Named one of the "25 most influential liberals in the U.S. media" by Forbes and one of the "top 100 public intellectuals" by Foreign Policy and Prospect, practiced polemicist Christopher Hitchens has waged ideological war on many public figures. Here, he examines his own intellectual underpinnings.
The Topic: Whether you love him or hate him, few can deny that indefatigable journalist, author, and lecturer Christopher Hitchens has become an intellectual lightning rod in today’s media. Yet, having championed both left-wing and neoconservative positions during his 40-year career, this self-described radical has been a target of critics on both sides of the political spectrum. In this frank memoir, Hitchens tracks the convoluted and often problematic evolution of his beliefs--from his espousal of Marx and International Socialism at Oxford (where he met, and inhaled with, future U.S. President Bill Clinton) to his disillusionment with and ideological departure from the Left after his colleagues’ apathetic response to the Ayatollah Khomeini’s fatwa against close friend Salman Rushdie in 1989--a shift reinforced 12 years later by 9/11.
Twelve. 448 pages. $26.99. ISBN: 9780446540339
New York Times
"Hitch-22 is among the loveliest paeans to the dearness of one’s friends--Mr. Hitchens’s close ones include Martin Amis, Salman Rushdie and the poet James Fenton--I’ve ever read. ... Hitch-22 does a sleek, funny job of rolling out his life story." Dwight Garner
"No matter how noisy the buzz of the late-1960s revolutionary movements, no matter how passionate the warring ideologists, Hitchens always contrives to sound detached, loftily appreciative, self-admiring, as much at home fondling a leather-bound wine list as a Marxist tract. ... The years up to 21 take up half the book. The remainder, covering his exile to New York, then Washington, are less exciting." John Walsh
San Francisco Chronicle
"In general, Hitchens is a witty and subversive writer, but he’s not always a breezy one. I suspect many readers might be able to live without passages such as this: ‘Events in Vietnam and Selma clearly discredited the vaunted ‘New Frontier’ of American pseudo-liberalism ... while it went without saying that a British Labour government that could not even put down a white settler racist revolt in colonial Rhodesia ... was showing in practice that Social Democratic reformism had exhausted itself.’" Geoff Nicholson
"England/America, left/right, gay/straight, literature/politics, Jewish/atheist/C of E: he’s engagingly frank in owning up to all the schisms. Frank, but not confessional. Intellectual history rather than emotional catharsis is the rule here." Blake Morrison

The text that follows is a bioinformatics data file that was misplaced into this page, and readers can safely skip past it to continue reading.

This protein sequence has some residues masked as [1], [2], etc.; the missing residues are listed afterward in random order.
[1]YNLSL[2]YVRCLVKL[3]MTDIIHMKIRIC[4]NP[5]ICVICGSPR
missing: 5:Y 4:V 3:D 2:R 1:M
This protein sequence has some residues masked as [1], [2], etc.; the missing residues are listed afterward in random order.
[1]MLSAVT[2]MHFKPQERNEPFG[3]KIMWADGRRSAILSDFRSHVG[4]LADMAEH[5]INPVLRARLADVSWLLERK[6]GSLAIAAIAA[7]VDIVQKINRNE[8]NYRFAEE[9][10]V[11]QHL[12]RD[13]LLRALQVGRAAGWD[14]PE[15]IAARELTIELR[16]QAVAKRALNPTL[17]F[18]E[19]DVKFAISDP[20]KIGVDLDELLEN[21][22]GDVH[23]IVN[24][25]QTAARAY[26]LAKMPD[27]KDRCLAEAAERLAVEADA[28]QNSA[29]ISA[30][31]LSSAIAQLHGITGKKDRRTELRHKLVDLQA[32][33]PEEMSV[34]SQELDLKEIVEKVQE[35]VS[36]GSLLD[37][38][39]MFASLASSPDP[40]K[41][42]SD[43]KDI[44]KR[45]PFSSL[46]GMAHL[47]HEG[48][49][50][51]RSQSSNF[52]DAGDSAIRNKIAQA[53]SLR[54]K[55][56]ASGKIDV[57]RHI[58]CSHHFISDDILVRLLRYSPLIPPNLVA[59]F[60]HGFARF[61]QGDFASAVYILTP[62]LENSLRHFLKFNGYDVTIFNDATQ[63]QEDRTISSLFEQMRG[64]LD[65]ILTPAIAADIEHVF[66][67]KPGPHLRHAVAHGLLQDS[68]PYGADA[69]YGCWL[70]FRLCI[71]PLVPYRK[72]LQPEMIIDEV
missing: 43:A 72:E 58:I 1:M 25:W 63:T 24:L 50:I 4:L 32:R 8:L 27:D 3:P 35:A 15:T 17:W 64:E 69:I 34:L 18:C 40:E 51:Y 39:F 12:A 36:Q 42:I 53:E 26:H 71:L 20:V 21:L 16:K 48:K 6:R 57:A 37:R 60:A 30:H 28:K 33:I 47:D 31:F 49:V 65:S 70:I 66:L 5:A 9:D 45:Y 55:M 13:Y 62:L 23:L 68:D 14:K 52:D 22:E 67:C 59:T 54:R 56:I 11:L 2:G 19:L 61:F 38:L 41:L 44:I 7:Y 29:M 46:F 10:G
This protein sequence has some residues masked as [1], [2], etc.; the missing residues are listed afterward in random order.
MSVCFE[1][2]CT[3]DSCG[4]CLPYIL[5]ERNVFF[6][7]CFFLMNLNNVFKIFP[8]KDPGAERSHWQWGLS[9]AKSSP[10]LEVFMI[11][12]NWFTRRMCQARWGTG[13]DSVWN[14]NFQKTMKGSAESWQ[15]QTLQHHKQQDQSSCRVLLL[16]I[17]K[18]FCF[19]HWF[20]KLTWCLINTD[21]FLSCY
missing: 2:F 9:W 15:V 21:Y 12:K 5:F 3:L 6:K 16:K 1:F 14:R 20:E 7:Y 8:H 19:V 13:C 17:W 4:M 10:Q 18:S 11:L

"On [the Iraq War] his credibility is nil. On other topics, such as the pedophile scandal engulfing the Roman Catholic Church, he remains an important advocate against corruption and hypocrisy. After reading Hitch-22, the only thing you can be sure of is that this flawed knight will not breathe contentedly unless he has a dragon to slay." Ariel Gonzalez
"Hitchens is an accomplished raconteur and the many stories he tells are, for the most part, interesting, amusing or appalling enough that he can be forgiven for having told a fair few of them before. ... Fine orator and fluent writer though he is, he’s never been much of an analytical thinker, and his style of argument proceeds more by a series of emphatic, emotive and stylish assertions (he magnificently denounces Argentina’s General Videla as looking ‘like a cretin impersonating a toothbrush’), by appeals to common sense and common feeling, than by logical reasoning." Thomas Jones
"As you plunge in for your Zelig-like wallow in the past century’s zeitgeist, you begin to shiver: My God, didn’t this guy leave anything out? ... But the truth is, for the memoir of a Trotskyite George Orwell worshiper, Hitch-22 (ugh) has a humongous memory hole." Diana McLellan
Christopher Hitchens stands alone among 20th- and 21st-century pundits for his enthusiastic enmity and political flip-flopping, but while he makes no apologies for his beliefs, he does acknowledge their intrinsic contradictions. Critics praised Hitchens’s frankness in sharing the details of his mother’s suicide and of his breezy bisexuality, but they simultaneously balked at his decision to omit significant people and events (i.e., his wives, his children, and his role in Bill Clinton’s impeachment). They also objected to his relentless name-dropping and some overly dense prose, and a few were appalled that Hitchens would continue to insist that Saddam Hussein did indeed possess WMDs. Despite these complaints, Hitch-22 is a sharp, rebellious, and sometimes bawdy account of the making of a modern mastermind.
Also by the Author
god Is Not Great(2007): National Book Award finalist. In this provocative atheist manifesto, Hitchens employs his trademark humor, defiance, and vitriol to argue that God does not exist and that religious belief is the source of the world’s suffering.